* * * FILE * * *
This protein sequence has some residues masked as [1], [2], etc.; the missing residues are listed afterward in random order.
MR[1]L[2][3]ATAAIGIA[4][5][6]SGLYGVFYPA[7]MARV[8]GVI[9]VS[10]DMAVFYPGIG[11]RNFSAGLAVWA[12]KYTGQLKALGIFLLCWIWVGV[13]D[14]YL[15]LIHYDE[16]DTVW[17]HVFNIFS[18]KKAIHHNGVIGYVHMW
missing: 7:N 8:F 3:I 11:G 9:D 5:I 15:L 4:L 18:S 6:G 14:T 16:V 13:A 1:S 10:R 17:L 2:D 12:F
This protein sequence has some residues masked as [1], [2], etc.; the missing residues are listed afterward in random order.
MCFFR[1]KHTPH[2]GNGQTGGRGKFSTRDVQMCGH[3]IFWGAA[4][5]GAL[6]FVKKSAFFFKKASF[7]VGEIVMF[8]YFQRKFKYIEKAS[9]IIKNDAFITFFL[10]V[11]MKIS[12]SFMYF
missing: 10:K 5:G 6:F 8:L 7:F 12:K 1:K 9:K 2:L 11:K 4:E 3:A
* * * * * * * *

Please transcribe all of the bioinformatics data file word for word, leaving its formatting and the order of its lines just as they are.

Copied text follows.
This protein sequence has some residues masked as [1], [2], etc.; the missing residues are listed afterward in random order.
MR[1]L[2][3]ATAAIGIA[4][5][6]SGLYGVFYPA[7]MARV[8]GVI[9]VS[10]DMAVFYPGIG[11]RNFSAGLAVWA[12]KYTGQLKALGIFLLCWIWVGV[13]D[14]YL[15]LIHYDE[16]DTVW[17]HVFNIFS[18]KKAIHHNGVIGYVHMW
missing: 7:N 8:F 3:I 11:G 9:D 5:I 15:L 4:L 18:S 6:G 14:T 16:V 13:A 1:S 10:R 17:L 2:D 12:F
This protein sequence has some residues masked as [1], [2], etc.; the missing residues are listed afterward in random order.
MCFFR[1]KHTPH[2]GNGQTGGRGKFSTRDVQMCGH[3]IFWGAA[4][5]GAL[6]FVKKSAFFFKKASF[7]VGEIVMF[8]YFQRKFKYIEKAS[9]IIKNDAFITFFL[10]V[11]MKIS[12]SFMYF
missing: 10:K 5:G 6:F 8:L 7:F 12:K 1:K 9:K 2:L 11:K 4:E 3:A